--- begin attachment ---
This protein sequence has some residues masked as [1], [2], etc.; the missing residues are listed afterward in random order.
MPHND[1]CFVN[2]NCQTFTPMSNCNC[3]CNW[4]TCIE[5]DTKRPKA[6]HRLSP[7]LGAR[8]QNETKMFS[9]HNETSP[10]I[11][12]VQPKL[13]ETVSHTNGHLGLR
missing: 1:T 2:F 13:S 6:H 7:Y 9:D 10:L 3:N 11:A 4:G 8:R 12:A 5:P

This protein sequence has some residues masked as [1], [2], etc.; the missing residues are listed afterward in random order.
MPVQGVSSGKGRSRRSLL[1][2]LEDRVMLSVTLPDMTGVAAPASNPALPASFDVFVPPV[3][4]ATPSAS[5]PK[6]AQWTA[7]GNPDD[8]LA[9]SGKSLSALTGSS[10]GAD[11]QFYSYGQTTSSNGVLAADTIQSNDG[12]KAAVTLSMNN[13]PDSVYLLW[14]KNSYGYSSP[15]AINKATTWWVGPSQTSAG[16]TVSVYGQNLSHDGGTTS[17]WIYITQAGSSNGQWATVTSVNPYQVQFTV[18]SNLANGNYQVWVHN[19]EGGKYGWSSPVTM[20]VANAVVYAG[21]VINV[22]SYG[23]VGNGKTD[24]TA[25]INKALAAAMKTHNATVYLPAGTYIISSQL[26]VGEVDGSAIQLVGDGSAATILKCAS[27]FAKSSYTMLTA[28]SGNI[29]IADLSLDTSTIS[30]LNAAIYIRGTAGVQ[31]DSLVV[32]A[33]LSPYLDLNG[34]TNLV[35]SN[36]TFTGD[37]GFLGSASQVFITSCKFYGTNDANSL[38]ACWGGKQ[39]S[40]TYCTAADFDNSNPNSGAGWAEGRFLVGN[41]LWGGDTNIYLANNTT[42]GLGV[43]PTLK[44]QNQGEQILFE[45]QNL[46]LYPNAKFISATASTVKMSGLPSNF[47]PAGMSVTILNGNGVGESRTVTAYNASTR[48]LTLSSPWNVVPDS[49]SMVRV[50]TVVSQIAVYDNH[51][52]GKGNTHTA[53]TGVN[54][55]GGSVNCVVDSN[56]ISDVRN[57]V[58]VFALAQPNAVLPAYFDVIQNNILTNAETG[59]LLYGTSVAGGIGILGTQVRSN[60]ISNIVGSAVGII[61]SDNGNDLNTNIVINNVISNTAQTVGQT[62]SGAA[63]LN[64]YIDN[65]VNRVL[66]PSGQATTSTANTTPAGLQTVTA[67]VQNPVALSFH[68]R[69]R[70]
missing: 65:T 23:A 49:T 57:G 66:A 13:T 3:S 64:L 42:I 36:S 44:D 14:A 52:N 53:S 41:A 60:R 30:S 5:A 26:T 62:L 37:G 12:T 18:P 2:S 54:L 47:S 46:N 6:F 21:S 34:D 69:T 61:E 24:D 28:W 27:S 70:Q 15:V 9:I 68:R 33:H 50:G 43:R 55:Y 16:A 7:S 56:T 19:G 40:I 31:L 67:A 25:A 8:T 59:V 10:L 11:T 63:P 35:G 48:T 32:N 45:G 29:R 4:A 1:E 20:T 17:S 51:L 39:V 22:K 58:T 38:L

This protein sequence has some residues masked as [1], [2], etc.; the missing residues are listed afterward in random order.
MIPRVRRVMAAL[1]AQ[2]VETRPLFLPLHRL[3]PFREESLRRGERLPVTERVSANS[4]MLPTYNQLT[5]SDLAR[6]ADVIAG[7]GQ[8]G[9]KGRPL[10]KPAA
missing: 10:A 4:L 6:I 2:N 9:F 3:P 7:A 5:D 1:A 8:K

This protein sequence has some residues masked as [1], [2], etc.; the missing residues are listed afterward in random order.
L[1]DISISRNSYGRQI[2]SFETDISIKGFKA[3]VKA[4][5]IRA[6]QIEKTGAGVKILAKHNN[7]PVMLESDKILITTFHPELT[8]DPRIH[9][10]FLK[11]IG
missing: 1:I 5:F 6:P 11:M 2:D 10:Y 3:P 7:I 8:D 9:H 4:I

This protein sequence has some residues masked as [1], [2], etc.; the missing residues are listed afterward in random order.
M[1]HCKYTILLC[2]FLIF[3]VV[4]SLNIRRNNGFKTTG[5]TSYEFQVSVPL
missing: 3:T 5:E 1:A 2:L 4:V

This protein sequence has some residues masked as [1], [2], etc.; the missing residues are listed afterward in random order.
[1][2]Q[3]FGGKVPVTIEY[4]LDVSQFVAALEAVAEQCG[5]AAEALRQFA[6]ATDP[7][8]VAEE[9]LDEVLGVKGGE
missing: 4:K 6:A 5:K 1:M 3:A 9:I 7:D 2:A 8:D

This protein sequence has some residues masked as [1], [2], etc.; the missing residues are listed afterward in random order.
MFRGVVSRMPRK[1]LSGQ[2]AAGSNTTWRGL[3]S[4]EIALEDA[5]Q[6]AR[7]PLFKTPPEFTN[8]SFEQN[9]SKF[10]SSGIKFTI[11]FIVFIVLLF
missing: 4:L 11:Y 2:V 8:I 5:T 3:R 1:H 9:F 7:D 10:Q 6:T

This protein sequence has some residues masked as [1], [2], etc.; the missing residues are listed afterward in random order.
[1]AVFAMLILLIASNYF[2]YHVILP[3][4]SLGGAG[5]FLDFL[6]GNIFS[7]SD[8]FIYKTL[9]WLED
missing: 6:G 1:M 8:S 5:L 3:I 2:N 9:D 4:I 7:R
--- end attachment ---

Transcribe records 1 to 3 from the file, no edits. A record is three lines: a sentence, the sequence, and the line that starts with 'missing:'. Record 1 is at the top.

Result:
This protein sequence has some residues masked as [1], [2], etc.; the missing residues are listed afterward in random order.
MPHND[1]CFVN[2]NCQTFTPMSNCNC[3]CNW[4]TCIE[5]DTKRPKA[6]HRLSP[7]LGAR[8]QNETKMFS[9]HNETSP[10]I[11][12]VQPKL[13]ETVSHTNGHLGLR
missing: 1:T 2:F 13:S 6:H 7:Y 9:D 10:L 3:N 11:A 4:G 8:R 12:A 5:P

This protein sequence has some residues masked as [1], [2], etc.; the missing residues are listed afterward in random order.
MPVQGVSSGKGRSRRSLL[1][2]LEDRVMLSVTLPDMTGVAAPASNPALPASFDVFVPPV[3][4]ATPSAS[5]PK[6]AQWTA[7]GNPDD[8]LA[9]SGKSLSALTGSS[10]GAD[11]QFYSYGQTTSSNGVLAADTIQSNDG[12]KAAVTLSMNN[13]PDSVYLLW[14]KNSYGYSSP[15]AINKATTWWVGPSQTSAG[16]TVSVYGQNLSHDGGTTS[17]WIYITQAGSSNGQWATVTSVNPYQVQFTV[18]SNLANGNYQVWVHN[19]EGGKYGWSSPVTM[20]VANAVVYAG[21]VINV[22]SYG[23]VGNGKTD[24]TA[25]INKALAAAMKTHNATVYLPAGTYIISSQL[26]VGEVDGSAIQLVGDGSAATILKCAS[27]FAKSSYTMLTA[28]SGNI[29]IADLSLDTSTIS[30]LNAAIYIRGTAGVQ[31]DSLVV[32]A[33]LSPYLDLNG[34]TNLV[35]SN[36]TFTGD[37]GFLGSASQVFITSCKFYGTNDANSL[38]ACWGGKQ[39]S[40]TYCTAADFDNSNPNSGAGWAEGRFLVGN[41]LWGGDTNIYLANNTT[42]GLGV[43]PTLK[44]QNQGEQILFE[45]QNL[46]LYPNAKFISATASTVKMSGLPSNF[47]PAGMSVTILNGNGVGESRTVTAYNASTR[48]LTLSSPWNVVPDS[49]SMVRV[50]TVVSQIAVYDNH[51][52]GKGNTHTA[53]TGVN[54][55]GGSVNCVVDSN[56]ISDVRN[57]V[58]VFALAQPNAVLPAYFDVIQNNILTNAETG[59]LLYGTSVAGGIGILGTQVRSN[60]ISNIVGSAVGII[61]SDNGNDLNTNIVINNVISNTAQTVGQT[62]SGAA[63]LN[64]YIDN[65]VNRVL[66]PSGQATTSTANTTPAGLQTVTA[67]VQNPVALSFH[68]R[69]R[70]
missing: 65:T 23:A 49:T 57:G 66:A 13:T 3:S 64:L 42:I 36:S 44:D 14:A 52:N 53:S 41:A 60:R 30:S 5:A 26:T 62:L 37:G 12:T 18:P 2:S 54:L 47:S 46:N 6:F 21:S 34:D 69:T 61:E 24:D 28:W 27:S 70:Q 15:V 9:I 68:R 33:H 50:G 43:R 55:Y 16:A 7:S 56:T 19:G 40:I 31:L 67:A 25:A 8:T 59:V 10:L 11:T 63:P 35:G 48:T 32:N 45:G 29:R 4:A 1:E 20:T 17:S 51:L 39:V 22:K 58:T 38:L

This protein sequence has some residues masked as [1], [2], etc.; the missing residues are listed afterward in random order.
MIPRVRRVMAAL[1]AQ[2]VETRPLFLPLHRL[3]PFREESLRRGERLPVTERVSANS[4]MLPTYNQLT[5]SDLAR[6]ADVIAG[7]GQ[8]G[9]KGRPL[10]KPAA
missing: 10:A 4:L 6:I 2:N 9:F 3:P 7:A 5:D 1:A 8:K